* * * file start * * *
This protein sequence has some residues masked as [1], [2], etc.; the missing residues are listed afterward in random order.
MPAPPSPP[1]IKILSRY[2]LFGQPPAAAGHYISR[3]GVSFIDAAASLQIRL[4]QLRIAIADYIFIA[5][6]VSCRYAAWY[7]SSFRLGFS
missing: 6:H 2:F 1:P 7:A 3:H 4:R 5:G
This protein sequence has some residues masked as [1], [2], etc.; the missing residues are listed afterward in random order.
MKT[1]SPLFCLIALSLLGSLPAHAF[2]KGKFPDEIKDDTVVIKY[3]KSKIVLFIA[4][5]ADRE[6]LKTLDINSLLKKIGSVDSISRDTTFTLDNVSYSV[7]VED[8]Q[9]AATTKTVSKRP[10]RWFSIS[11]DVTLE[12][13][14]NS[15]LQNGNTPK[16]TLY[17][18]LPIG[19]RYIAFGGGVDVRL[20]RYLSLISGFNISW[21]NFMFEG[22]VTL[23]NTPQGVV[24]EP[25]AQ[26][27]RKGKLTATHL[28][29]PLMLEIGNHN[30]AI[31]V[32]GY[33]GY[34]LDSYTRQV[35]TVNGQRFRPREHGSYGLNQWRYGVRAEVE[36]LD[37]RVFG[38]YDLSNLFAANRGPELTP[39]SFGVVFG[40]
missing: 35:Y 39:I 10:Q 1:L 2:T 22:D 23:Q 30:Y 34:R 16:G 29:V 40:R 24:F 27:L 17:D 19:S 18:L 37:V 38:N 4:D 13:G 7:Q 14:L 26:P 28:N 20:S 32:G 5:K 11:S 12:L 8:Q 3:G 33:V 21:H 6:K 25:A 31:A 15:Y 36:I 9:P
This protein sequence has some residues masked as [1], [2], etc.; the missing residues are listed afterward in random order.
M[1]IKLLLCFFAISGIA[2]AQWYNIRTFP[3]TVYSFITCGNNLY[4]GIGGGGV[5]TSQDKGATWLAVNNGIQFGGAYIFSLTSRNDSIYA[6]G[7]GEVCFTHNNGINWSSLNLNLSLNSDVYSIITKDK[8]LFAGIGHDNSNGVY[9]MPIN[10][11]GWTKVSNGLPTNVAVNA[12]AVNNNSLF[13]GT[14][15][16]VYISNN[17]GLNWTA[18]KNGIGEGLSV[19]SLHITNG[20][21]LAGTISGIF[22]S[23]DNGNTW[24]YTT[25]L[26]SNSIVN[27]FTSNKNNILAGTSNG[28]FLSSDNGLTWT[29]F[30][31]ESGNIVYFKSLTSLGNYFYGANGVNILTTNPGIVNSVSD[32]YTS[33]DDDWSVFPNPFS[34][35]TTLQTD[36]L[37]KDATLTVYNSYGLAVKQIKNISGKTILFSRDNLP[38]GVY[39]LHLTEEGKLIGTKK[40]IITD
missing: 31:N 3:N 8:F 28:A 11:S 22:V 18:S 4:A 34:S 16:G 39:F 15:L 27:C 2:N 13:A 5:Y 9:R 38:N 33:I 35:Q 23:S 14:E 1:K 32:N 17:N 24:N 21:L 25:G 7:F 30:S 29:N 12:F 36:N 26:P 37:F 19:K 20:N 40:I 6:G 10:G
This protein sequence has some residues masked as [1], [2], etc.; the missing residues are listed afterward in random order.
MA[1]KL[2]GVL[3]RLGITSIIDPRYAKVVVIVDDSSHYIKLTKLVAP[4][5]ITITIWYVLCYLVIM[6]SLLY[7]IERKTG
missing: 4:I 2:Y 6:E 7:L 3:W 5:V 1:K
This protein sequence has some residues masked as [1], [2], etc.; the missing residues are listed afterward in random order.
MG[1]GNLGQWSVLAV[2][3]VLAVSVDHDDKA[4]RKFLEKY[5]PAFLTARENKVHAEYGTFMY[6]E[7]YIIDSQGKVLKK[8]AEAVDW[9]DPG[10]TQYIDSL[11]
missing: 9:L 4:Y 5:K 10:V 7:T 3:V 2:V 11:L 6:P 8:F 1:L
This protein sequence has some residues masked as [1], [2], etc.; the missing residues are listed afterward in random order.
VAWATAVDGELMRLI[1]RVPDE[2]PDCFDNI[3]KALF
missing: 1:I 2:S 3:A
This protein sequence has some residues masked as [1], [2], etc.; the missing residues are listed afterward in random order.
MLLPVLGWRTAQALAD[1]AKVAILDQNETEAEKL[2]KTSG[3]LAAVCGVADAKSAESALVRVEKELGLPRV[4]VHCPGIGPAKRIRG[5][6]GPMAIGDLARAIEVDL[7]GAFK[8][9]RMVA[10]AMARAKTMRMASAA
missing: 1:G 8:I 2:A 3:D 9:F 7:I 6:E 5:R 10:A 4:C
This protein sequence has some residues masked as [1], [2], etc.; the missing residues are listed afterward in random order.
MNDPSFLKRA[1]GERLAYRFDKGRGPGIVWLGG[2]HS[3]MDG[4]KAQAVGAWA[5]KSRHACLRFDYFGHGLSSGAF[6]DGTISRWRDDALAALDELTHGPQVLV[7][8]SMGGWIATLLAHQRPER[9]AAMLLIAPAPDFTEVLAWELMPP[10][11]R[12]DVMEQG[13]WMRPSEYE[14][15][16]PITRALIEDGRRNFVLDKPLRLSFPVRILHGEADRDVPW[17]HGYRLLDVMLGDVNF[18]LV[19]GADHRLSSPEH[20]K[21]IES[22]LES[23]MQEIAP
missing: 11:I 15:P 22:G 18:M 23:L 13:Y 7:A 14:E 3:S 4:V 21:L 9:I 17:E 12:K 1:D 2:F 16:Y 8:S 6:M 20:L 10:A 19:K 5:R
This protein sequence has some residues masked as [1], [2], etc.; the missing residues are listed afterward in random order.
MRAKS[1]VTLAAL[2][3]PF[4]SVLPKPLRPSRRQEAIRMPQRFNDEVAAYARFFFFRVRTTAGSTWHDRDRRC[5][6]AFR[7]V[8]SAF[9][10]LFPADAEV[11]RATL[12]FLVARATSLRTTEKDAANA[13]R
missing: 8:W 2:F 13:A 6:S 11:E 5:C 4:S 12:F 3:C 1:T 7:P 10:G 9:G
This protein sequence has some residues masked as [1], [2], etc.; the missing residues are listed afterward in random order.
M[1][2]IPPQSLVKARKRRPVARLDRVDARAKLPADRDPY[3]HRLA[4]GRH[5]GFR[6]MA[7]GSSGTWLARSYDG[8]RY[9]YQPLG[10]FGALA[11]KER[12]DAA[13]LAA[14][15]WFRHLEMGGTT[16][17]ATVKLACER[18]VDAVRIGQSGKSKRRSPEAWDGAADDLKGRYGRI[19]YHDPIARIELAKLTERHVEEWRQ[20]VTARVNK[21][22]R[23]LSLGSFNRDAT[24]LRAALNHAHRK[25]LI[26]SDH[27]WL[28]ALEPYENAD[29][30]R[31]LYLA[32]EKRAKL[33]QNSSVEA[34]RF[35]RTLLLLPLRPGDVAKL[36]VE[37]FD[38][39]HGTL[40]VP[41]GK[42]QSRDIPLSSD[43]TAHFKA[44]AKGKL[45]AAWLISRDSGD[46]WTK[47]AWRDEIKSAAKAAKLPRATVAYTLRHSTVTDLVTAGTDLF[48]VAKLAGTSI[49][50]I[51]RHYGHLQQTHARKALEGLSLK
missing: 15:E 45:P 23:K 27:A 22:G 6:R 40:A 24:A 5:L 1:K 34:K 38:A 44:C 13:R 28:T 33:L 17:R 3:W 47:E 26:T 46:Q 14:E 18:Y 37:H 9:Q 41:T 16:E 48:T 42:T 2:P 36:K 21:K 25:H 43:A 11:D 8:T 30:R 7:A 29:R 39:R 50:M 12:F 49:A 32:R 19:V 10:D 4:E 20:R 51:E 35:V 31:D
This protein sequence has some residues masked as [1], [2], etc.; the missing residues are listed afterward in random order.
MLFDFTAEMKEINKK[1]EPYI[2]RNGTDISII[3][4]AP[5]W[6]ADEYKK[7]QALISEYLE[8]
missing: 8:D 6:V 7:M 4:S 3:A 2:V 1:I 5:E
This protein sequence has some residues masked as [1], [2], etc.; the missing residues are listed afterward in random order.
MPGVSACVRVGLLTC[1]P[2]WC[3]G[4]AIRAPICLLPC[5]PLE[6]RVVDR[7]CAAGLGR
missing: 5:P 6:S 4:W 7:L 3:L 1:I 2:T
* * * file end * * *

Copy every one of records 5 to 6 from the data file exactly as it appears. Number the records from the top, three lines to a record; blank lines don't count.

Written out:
This protein sequence has some residues masked as [1], [2], etc.; the missing residues are listed afterward in random order.
MG[1]GNLGQWSVLAV[2][3]VLAVSVDHDDKA[4]RKFLEKY[5]PAFLTARENKVHAEYGTFMY[6]E[7]YIIDSQGKVLKK[8]AEAVDW[9]DPG[10]TQYIDSL[11]
missing: 9:L 4:Y 5:K 10:V 7:T 3:V 2:V 11:L 6:P 8:F 1:L
This protein sequence has some residues masked as [1], [2], etc.; the missing residues are listed afterward in random order.
VAWATAVDGELMRLI[1]RVPDE[2]PDCFDNI[3]KALF
missing: 1:I 2:S 3:A